Directed by Michelle Smith and Paul Rickard | Productions Multi-Monde | Documentary | 78 mins | 2009
In determiNATION songs three native artists use voice, rhythms, samples and guitar riffs to cut through big ‘P’ politics to reveal a vibrant native music scene while exposing the realities and struggles in their communities. As resistance grows across Indian country, this film about music, art and politics pulls aboriginal stories from the back pages and puts them squarely at the front of the stage.
Directed by Michelle Smith and Paul Rickards, determiNATION songs interweaves the stories of three talented native singer/songwriters – Samian, Cheri Maracle and CerAmony – through the artists’ creative process, inspiration, commitment and involvement with the resistance movements in their communities.
A rising star on the Quebec music scene, hip hop artist Samian raps in Algonquin about his personal struggles growing up, giving voice to a generation of dispossessed youth and obliging Quebecers to confront their historical relationship with First Nations.
Cheri Maracle, nominated for best female artist at the 2008 Aboriginal Music Awards, recently returned to her community of Six Nations. She sings about life on the rez and the struggle over unceded Mohawk land. She expresses what life is like for First Nations women, and pays homage to the thousands of missing and murdered Aboriginal women in Canada.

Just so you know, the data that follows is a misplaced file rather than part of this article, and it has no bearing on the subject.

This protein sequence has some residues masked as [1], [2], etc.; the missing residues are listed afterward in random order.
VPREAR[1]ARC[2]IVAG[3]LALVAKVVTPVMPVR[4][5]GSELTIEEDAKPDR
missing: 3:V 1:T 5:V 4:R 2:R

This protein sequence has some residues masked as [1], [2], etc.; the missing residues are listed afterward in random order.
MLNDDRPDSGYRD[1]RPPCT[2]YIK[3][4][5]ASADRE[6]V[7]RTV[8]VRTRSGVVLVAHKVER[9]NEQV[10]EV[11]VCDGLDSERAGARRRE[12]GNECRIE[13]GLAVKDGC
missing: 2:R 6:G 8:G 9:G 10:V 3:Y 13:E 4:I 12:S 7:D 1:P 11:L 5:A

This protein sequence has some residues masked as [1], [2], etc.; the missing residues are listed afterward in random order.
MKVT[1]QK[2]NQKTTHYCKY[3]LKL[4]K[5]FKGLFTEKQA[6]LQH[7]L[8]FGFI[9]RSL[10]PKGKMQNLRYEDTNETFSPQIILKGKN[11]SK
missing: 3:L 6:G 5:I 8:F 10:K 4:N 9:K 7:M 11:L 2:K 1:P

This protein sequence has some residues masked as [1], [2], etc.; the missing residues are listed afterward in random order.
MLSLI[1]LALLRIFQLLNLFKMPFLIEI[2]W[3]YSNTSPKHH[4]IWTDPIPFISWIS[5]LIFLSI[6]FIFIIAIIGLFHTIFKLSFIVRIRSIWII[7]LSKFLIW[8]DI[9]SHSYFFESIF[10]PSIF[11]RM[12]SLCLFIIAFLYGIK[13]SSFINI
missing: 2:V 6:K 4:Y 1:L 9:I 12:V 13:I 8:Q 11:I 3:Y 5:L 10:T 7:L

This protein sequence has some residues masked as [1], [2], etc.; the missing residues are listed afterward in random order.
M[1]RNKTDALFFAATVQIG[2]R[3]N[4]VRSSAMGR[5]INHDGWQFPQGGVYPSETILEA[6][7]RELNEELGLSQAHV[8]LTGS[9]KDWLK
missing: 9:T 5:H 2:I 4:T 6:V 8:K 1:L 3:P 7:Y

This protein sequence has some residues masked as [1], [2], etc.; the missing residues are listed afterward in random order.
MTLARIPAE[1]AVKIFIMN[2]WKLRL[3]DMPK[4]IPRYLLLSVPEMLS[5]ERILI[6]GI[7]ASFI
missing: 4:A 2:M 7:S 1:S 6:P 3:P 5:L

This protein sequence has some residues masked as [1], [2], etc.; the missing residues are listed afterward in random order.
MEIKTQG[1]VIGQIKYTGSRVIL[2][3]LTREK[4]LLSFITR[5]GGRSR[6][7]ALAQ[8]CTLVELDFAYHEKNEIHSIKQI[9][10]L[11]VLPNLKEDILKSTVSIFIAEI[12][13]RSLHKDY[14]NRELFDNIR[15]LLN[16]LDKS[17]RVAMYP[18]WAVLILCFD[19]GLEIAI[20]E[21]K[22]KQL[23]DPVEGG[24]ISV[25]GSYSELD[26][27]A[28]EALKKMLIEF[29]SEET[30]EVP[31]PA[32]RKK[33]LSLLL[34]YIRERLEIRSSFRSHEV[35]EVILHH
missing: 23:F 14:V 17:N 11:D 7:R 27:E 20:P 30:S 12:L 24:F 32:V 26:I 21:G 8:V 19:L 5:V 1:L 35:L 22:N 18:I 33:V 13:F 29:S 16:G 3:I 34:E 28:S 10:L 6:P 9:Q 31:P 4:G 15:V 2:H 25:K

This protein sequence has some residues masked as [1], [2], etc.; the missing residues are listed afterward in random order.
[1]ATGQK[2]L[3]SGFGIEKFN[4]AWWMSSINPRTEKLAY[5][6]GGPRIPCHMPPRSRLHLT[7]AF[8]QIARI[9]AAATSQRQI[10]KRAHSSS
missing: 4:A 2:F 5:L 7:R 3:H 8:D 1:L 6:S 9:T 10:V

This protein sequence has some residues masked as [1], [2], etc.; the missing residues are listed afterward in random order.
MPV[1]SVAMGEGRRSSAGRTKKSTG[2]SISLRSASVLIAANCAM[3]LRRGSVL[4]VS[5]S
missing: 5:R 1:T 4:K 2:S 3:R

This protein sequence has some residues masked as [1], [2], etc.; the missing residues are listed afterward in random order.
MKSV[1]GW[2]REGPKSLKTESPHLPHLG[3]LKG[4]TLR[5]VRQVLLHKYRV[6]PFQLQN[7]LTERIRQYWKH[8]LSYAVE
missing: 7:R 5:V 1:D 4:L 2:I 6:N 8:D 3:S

Cree rockers Pakesso Mukash and Mathew Iserhoff, members of CerAmony, use Pak’s guitar and Mat’s powerful vocal style to voice the concerns of their people disenchanted with the destruction and sell off of Cree land to Hydro Quebec and big industry.
Growing up, many young Aboriginal artists experienced a loss of traditional culture and language. Music became a vehicle to reclaim native language and aspects of traditional culture that have been slowly eroding over centuries of colonial policy.
In the process, their work becomes a powerful source of strength, cultural renewal and political awareness for members of their community, particularly the youth, be it on or off reserve, in the city or in isolated settlements. For the broader public, these artists move people to dance, cry, think and act, all the while becoming more aware of the concerns facing First Nations peoples today while challenging their own perceptions of what it means to be Native.